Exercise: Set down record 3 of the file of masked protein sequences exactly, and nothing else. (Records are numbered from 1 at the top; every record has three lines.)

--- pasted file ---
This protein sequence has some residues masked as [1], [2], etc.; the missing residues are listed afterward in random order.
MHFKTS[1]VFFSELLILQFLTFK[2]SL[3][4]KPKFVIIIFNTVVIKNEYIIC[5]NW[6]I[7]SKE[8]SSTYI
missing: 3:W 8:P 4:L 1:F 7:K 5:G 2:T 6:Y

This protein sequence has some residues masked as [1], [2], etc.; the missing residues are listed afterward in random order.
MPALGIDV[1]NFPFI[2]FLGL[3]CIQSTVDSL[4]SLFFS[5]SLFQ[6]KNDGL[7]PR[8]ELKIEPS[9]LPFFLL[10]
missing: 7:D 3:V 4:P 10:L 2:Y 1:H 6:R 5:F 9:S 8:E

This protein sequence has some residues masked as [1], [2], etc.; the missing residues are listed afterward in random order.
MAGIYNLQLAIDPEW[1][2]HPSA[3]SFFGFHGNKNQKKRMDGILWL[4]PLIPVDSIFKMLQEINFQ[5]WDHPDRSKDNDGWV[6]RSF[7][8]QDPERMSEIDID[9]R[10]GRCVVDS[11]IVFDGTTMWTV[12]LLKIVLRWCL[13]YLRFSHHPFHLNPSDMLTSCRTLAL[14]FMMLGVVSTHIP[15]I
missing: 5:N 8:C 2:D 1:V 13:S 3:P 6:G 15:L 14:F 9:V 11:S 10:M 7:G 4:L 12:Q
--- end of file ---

This protein sequence has some residues masked as [1], [2], etc.; the missing residues are listed afterward in random order.
MAGIYNLQLAIDPEW[1][2]HPSA[3]SFFGFHGNKNQKKRMDGILWL[4]PLIPVDSIFKMLQEINFQ[5]WDHPDRSKDNDGWV[6]RSF[7][8]QDPERMSEIDID[9]R[10]GRCVVDS[11]IVFDGTTMWTV[12]LLKIVLRWCL[13]YLRFSHHPFHLNPSDMLTSCRTLAL[14]FMMLGVVSTHIP[15]I
missing: 5:N 8:C 2:D 1:V 13:S 3:P 6:G 15:L 14:F 9:V 11:S 10:M 7:G 4:L 12:Q